Home » Foreign Forces » China » Richardson, Chinese Navy Chief Discuss Maritime Operations In Beijing


Richardson, Chinese Navy Chief Discuss Maritime Operations In Beijing

Chief of Naval Operations (CNO) Adm. John Richardson meets with senior Chinese defense officials at the People’s Liberation Army (Navy) (PLA(N)) headquarters in Beijing. US Navy Photo

The heads of the U.S. and Chinese navies discussed safe interactions and maritime operations during a meeting in Beijing on Monday.

Chief of Naval Operations Adm. John Richardson and his counterpart, the commander of the People’s Liberation Army Navy (PLA(N), Vice Adm. Shen Jinlong, addressed adhering to internationally accepted rules governing maritime operations and reducing the risks associated with interactions between the two navies at sea, according to a Navy release detailing the meeting. This is Richardson’s second trip to Beijing as CNO.

“I appreciate the opportunity to visit China and to meet with Vice Adm. Shen in person,” Richardson said in a statement. “There is no substitute for these types of face-to-face meetings. Given the responsibilities that our navies have in the larger nation-to-nation relationship, we must work together. These meetings between senior leaders allow us to speak candidly about areas where we agree and about how to manage risk while we resolve our differences.”

A week ago, Arleigh Burke-class guided-missile destroyer USS McCampbell (DDG-85) sailed past the Paracel Islands in the South China Sea as part of a freedom of navigation operation (FONOP). The U.S. Navy routinely conducts such operations in the South China Sea and other areas around the globe.

Vice Adm. Shen Jinlong, PLAN Photo

In the South China Sea, U.S. ships often steam near artificial islands that are claimed by China but not recognized as sovereign territory by international law. Other FONOPS are meant to push back against excessive maritime claims by China that are not supported by international law. Usually, Chinese officials respond to U.S. FONOPS by issuing strongly worded statements expressing their displeasure with such operations.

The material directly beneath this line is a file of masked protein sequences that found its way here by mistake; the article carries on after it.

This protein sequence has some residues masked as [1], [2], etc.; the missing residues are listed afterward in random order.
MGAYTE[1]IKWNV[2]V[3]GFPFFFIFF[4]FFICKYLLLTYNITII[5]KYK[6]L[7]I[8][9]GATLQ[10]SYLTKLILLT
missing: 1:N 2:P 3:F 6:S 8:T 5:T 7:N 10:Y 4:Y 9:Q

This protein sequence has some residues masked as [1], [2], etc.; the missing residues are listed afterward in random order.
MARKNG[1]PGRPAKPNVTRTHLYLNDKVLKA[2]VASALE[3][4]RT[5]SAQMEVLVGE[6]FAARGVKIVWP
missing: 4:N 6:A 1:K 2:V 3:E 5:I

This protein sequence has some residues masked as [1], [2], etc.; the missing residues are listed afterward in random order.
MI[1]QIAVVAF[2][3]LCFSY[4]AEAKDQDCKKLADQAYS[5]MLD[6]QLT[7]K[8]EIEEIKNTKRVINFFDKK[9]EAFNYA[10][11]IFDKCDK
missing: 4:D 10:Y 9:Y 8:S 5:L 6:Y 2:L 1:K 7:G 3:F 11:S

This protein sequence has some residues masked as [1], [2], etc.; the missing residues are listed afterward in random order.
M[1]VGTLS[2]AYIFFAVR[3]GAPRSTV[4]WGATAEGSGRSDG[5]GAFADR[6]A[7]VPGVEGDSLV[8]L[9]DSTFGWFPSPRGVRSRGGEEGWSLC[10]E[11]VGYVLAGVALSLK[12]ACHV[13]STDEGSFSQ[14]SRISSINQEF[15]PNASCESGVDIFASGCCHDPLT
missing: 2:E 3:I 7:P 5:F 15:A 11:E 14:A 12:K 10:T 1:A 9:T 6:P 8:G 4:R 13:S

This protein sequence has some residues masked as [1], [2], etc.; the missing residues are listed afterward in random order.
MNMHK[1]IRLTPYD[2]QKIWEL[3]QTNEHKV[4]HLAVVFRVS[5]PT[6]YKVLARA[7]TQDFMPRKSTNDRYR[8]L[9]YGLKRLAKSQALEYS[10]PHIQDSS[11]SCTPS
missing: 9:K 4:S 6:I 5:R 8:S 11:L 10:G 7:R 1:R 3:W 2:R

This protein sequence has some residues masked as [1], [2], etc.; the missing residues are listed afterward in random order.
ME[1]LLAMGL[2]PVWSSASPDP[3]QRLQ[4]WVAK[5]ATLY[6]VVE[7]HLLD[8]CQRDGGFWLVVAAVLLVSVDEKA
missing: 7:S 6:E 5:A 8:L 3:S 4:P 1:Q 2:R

However, in September a Luyang-class destroyer steamed on a near-collision-course with USS Decatur (DDG-73), passing within 45 yards of the U.S. ship that was conducting a FONOP near the Gaven Reef in the South China Sea. The U.S. Navy called this Chinese ship’s actions “unsafe and unprofessional.”

A month ago, during a secure video conference between Richardson and Shen, both leaders discussed naval cooperation, maritime security issues and the importance of strategic communications between both navies, Senior Col. Wu Qian, spokesman for China’s Ministry of National Defense, said during a press briefing, according to the ministry’s official English language briefing transcript. Shen invited Richardson to visit Beijing during the call.

“The U.S. and its allies and partners have operated consistently in the region for the last 70 years with a focus on mutual security. This presence has supported exponential growth in prosperity for all,” Richardson said in his Monday statement. “Our vision of a free and open Indo-Pacific excludes no nation, and we recognize that while our two nations may not always agree, it serves both our people’s interests to engage where we can.”

During Richardson’s trip to Beijing, he also visited the PLA(N) headquarters and the PLA(N) Research Academy and met with other members of China’s Central Military Commission. Richardson is scheduled to visit Nanjing, where he plans to be part of a roundtable discussion at the PLA(N) Command College, according to the U.S. Navy account of his itinerary.